“It's a progress, a progression. You take it step by step.”—Tiger Woods, August 4, 2011 in Akron, Ohio.
“I've just got to keep playing. It's just something that comes over time of just playing and getting the feel for it.”—Tiger Woods, August 7, 2011 in Akron, Ohio.
“It's a process. I haven't played, so for me to get my playing feel, my playing skills, it's a different level than it is being back home.”—Tiger Woods, August 7, 2011 in Akron, Ohio.
“I've been away from the game for a while, but I'm starting to get the feel of hitting shots and how far the ball is going and just getting that more and more target awareness that just comes from just playing in tournament golf.”—Tiger Woods, August 10, 2011, in Johns Creek, Georgia.
“That's the only way I'm going to improve, so I need to put in the legwork. I need to get out there and get the reps in.”—Tiger Woods, August 10, 2011, in Johns Creek, Georgia.
“I hadn't really been practicing a lot, so still learning a new system and understanding what Sean wants me to do, so that's going to take reps.”—Tiger Woods, August 10, 2011, in Johns Creek, Georgia.
“I tried to come back and play. I didn't have it, just didn't have enough reps to feel comfortable and hit shots in tournaments when it really mattered.”—Tiger Woods, October 5, 2011, in San Martin, California, referring to his comeback at the Bridgestone Invitational and PGA Championship earlier in the year.
“I thought if I could have gotten more tournament reps, I could have gotten into the flow of competing and playing, and I would have found it faster. But that wasn't the case. And I played six rounds, four at Bridgestone, two at the PGA. That wasn't enough.”—Tiger Woods, October 5, 2011 in San Martin, California
"It's always a progression. You've got to do it on the range at home and got to do it on the golf course and eventually here and down the stretch, and then in major championships and win those bad boys. It's a progression.”—Tiger Woods, October 7, 2011 in San Martin, California
“When you're implementing changes, it's nice to have more competitive reps to fall back to because as of right now, I haven't had that many competitive reps with Sean.”—Tiger Woods, October 7, 2011, in San Martin, California.
For Tiger Woods, it’s been all about reps and getting back into the flow of tournament golf, yet when asked last week whether or not he’d be playing again prior to his trip to Australia in November, Woods curtly answered, “No. I'm on a pretty busy part of the year. So no.”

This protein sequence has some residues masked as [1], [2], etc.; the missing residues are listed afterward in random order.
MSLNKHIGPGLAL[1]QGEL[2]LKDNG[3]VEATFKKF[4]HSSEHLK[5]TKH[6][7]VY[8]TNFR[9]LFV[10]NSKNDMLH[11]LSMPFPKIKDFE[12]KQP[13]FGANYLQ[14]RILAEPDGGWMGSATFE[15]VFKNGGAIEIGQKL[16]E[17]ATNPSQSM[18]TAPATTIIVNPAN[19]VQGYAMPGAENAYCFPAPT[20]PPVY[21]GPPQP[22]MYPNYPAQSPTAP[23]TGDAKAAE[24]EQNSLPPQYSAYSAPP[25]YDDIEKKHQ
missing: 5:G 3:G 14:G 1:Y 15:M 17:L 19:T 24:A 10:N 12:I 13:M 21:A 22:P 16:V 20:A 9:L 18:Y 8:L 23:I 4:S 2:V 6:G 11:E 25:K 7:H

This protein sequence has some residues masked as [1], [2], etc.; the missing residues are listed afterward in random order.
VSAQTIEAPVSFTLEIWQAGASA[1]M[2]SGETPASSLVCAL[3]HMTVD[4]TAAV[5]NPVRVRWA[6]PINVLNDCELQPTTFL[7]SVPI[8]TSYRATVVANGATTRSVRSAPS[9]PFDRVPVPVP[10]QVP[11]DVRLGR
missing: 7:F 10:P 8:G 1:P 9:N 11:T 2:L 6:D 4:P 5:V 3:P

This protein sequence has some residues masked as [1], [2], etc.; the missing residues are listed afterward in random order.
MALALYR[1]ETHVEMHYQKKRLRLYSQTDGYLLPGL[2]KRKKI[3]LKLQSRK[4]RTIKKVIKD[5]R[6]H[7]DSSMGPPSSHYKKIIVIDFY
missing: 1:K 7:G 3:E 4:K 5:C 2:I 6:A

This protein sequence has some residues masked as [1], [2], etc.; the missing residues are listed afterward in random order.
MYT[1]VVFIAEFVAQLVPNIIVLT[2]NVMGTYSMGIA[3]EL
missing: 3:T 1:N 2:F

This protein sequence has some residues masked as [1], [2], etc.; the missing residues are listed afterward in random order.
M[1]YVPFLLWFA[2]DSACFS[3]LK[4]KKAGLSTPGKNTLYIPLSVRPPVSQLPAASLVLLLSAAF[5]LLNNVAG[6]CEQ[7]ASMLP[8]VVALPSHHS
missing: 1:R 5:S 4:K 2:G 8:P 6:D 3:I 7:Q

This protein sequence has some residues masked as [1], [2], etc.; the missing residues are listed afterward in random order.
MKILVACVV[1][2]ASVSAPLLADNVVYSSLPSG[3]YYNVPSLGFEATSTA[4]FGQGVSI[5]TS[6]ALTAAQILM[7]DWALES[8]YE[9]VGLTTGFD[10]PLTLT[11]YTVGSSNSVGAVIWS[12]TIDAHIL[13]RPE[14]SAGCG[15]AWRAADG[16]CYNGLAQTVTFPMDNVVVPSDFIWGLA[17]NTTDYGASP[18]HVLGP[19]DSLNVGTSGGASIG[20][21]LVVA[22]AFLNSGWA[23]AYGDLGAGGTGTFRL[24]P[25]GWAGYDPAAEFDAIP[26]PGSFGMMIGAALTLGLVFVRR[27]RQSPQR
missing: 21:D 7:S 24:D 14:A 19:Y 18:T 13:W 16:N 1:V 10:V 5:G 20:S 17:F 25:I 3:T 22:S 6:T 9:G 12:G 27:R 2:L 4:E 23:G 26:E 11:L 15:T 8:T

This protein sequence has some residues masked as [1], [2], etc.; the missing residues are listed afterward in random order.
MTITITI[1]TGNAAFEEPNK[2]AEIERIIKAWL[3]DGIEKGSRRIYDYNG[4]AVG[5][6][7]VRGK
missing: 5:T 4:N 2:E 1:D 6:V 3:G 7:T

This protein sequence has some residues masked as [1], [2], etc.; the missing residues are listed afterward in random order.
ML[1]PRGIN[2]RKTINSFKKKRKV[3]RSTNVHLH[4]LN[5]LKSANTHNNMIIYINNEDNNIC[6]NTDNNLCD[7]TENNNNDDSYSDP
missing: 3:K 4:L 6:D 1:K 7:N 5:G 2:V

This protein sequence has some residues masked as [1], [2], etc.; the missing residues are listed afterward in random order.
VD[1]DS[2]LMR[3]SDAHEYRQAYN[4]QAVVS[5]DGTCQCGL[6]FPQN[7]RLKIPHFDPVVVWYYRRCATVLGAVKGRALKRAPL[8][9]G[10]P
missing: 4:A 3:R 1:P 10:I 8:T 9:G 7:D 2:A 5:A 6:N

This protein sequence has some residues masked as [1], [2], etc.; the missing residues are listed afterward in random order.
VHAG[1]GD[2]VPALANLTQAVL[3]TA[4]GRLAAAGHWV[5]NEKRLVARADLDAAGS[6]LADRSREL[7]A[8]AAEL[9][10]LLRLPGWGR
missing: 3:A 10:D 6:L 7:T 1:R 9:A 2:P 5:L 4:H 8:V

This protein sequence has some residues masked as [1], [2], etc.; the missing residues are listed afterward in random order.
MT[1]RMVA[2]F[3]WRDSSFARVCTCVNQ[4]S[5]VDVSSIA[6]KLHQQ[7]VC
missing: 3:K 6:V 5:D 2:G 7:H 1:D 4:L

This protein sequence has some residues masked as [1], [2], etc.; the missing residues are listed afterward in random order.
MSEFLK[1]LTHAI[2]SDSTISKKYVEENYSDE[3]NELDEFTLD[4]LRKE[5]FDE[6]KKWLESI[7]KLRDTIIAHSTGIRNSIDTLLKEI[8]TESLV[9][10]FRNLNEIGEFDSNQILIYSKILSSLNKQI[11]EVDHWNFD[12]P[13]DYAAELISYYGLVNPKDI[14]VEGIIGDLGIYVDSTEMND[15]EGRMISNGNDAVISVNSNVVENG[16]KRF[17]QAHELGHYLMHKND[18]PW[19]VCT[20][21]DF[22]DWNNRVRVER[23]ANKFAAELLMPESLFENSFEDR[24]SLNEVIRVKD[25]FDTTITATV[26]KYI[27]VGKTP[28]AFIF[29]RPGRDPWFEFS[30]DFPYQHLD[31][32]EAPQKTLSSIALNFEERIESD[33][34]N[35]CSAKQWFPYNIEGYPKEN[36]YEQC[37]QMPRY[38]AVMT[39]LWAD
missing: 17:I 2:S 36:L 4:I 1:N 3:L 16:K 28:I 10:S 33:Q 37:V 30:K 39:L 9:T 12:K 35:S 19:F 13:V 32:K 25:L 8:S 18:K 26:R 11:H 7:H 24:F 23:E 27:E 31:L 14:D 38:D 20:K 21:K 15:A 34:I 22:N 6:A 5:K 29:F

Although Woods' game looked far better last week than it did seven weeks earlier at the PGA Championship, where he posted rounds of 77 and 73 to miss the cut by a wide margin, he was still nowhere near his top form.
Woods ranked 68th out of 80 players in driving accuracy at the Frys.com Open, was 21st in driving distance and was incredibly inconsistent on and around the greens.
Woods managed to post three consecutive rounds of 68, which had many concluding that he had officially begun his journey down yet another comeback trail. But while three rounds in the 60s is certainly an improvement for Woods, you must also take into account the fact the he finished ten strokes behind the leaders at a second-tier PGA Tour event.
Plain and simple, Tiger 3.0, 4.0, 5.0—heck, I’ve lost track by now—only vaguely resembled the man who won 14 major championships and 71 PGA Tour events during the first 13 years of his career.
If it's tournament reps that Woods really needs, he simply may not have enough of them under his belt by the time he drives down Magnolia Lane next April.
Woods will play the Australia Open in November. He’ll then play in China and will play his own Chevron World Challenge in December.
Next year, Woods will likely attend the Farmers Insurance Open at Torrey Pines; he may possibly play an event in the Middle East; he may possibly enter the WGC-Accenture Match Play (if he is in the top 64 in the world, which, believe it or not, is a big “if”); he’ll play at Doral, and then he’ll play the Arnold Palmer Invitational before heading to Augusta for the 2012 Masters.
That means that between now and next April, Woods could play only six tournaments, which would be just 24 competitive rounds if he were to make the cut at each event.
Woods could possibly play in the Middle East and at the WGC-Accenture Match Play Championship, but that would still bring his total competitive rounds to only 29-32 between now and the Masters.
That is not a lot of golf for a player who has lived by the word “reps” for the past two years.
The issue with Woods is that he is also fighting injuries.
He has a left knee that has been operated on four times (that we know about) including a reconstructive surgery in 2008.
He is also fighting an Achilles injury that took him out of action for most of the 2011 season.
So, even if Woods felt like adding a few more tournaments to his schedule between now and next April, he may not be physically able to do so.
Woods may eventually return to his winning ways in 2012, but if you’re looking for him to slip into a fifth green jacket next April, he may simply be a few “reps” short by the time those Azaleas begin blooming in Augusta, Georgia.
All quotes for this article came directly from PGA Tour interview transcripts and ASAP Sports (asapsports.com)
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